Robert William Wood

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1_Robert W Wood_San Jacinto.JPG
2_Robert W Wood_San Jacinto.JPG
3_Robert W Wood_San Jacinto.JPG
4_Robert W Wood_San Jacinto.JPG
5_Robert W Wood_San Jacinto.JPG

Robert William Wood

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Mt San Jacinto (near Palm Springs) 

- Oil on canvas
- Canvas 24 x 36 in.
- Frame 30 x 42 in.
- Signed lower left, titled verso

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About the work

Robert William Wood is well known for his depictions of rural and uninhabited landscapes. While his preferred subject matter changed little over the course of his long career, Wood’s style evolved with time. His early work resembled 19th century English landscape painters, while his later works became noticeably more impressionistic, with broader strokes and more vivid colors. 

The change in Wood’s style was evident by the 1950s when he painted around the Palm Springs area in Southern California. His painting titled “Mt San Jacinto” is a very fine example from the period, and showcases the artist’s preference to depict the desert at the height of its color when spring wildflowers are in bloom.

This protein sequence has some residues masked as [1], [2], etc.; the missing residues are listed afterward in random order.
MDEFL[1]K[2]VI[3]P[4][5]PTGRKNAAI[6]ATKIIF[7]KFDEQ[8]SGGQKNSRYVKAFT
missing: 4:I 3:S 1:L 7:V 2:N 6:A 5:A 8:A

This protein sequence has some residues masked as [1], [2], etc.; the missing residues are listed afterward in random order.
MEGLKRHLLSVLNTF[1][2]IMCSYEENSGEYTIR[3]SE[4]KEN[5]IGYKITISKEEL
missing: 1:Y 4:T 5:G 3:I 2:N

Robert William Wood

Robert William Wood

About the artist…

Robert W. Wood (1889-1979) came to America from his native England around 1910. Wood’s early years were spent in San Antonio, Texas, where his works garnered national attention for their strong colors and dramatic scenery. 

While still living in Texas, he took extensive western sketching trips that brought him to California. His California and Texas landscapes from the 1930s started to show awareness of the then popular California Plein Air movement. These more mature works are distinguished by a fine sense of detail reminiscent of late-19th-century American landscape painters laced with the colorful influence of American and French impressionism. With his paintings being shipped to dealers across the continent, Wood's reputation with collectors grew steadily. 

The early 1940s found Wood in California where he painted numerous desert and mountain landscapes and coastal scenes. He lived in Carmel for several years, and then moved to Woodstock, New York for a short time. After returning to California he settled in Laguna Beach, then San Diego, and finally near the High Sierras. He built a home and studio near Bishop where he lived until his death in 1979.

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